British inventor James Dyson has dropped out of the race to produce electric cars in the face of stiff competition and after criticism of the Brexit-backing billionaire’s decision to build the vehicle in Singapore.
Dyson, famed for his bagless vacuum cleaners, announced two years ago that he was developing an electric car as part of a £2.5 billion ($3.1 billion) investment drive in future technology, with the first vehicles expected in 2021.
The ambitious project catapulted the 72-year-old entrepreneur into competition against more established players such as US firm Tesla, founded by business magnate Elon Musk, and carmakers from the US to China.
Adding to his difficulties, the plan ran into controversy when the company revealed that its first car plant would be in Singapore and its global headquarters were shifting to the affluent city-state.
Dyson insisted it was to be closer to booming Asian markets — but there was fury that the tycoon was not investing more in UK manufacturing after vocally supporting Britain’s exit from the European Union.
There had however been little indication that Dyson was having second thoughts about the high-profile project, which hundreds of employees were already working on, until an announcement late Thursday of the abrupt U-turn.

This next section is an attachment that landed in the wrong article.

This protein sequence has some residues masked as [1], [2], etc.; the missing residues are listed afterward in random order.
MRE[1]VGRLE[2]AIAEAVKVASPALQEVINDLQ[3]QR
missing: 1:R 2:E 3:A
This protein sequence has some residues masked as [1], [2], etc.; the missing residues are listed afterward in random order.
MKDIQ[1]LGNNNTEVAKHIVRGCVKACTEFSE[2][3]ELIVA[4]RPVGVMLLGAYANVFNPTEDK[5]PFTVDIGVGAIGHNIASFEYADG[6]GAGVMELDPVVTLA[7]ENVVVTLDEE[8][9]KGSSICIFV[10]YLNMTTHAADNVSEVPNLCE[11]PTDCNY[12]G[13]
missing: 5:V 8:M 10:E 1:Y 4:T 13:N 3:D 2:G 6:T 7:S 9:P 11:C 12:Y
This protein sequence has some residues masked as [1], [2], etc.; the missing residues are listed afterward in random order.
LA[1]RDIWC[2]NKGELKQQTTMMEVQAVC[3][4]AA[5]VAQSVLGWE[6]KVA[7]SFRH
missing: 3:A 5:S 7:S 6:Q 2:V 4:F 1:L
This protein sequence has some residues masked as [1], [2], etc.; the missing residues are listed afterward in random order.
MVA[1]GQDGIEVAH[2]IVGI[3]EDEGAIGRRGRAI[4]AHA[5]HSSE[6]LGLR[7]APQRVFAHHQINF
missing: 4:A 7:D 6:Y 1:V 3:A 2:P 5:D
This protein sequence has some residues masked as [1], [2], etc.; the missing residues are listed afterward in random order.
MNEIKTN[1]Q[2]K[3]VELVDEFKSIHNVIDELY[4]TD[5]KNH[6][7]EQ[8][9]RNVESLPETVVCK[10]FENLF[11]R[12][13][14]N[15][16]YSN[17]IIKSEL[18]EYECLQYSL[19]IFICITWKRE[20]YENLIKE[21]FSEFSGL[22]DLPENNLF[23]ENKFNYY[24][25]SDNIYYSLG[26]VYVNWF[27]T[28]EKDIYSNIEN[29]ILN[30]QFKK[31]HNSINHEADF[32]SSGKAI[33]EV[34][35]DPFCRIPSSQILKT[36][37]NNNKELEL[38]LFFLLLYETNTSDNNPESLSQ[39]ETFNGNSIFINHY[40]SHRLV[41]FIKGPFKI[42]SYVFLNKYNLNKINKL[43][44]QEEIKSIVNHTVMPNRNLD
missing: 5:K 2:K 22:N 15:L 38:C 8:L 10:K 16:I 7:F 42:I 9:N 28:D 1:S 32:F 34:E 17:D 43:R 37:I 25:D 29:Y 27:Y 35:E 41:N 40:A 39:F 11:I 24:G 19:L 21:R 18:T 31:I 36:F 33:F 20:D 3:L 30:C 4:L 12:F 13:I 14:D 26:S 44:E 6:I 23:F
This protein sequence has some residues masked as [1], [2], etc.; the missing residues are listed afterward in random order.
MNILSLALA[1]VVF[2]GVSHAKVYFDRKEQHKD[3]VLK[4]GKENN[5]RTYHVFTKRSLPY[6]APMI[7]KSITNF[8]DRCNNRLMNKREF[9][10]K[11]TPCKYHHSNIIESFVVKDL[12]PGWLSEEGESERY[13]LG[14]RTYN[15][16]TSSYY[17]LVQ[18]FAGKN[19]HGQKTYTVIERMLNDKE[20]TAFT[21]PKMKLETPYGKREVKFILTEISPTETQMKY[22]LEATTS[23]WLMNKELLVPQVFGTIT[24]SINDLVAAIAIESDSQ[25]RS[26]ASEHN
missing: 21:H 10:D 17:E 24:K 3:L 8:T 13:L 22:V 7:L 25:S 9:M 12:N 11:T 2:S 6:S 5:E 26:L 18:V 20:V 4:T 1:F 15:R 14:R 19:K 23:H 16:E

Dyson said in a statement that his team had developed a “fantastic car” based on an “ingenious” approach but added: “Though we have tried very hard throughout the development process, we simply cannot make it commercially viable.”
“We have been through a serious process to find a buyer for the project which has, unfortunately, been unsuccessful so far,” he said.
There are 523 people in the automotive team, the majority in Britain and 22 in Singapore, a spokesman said. Dyson said “as many of the team as possible” would be reassigned to other roles in the company.
Singapore government agency the Economic Development Board predicted the decision to ditch the project would have a minimal disruption on Dyson’s operations in the Asian trading hub, as it was at an early stage.
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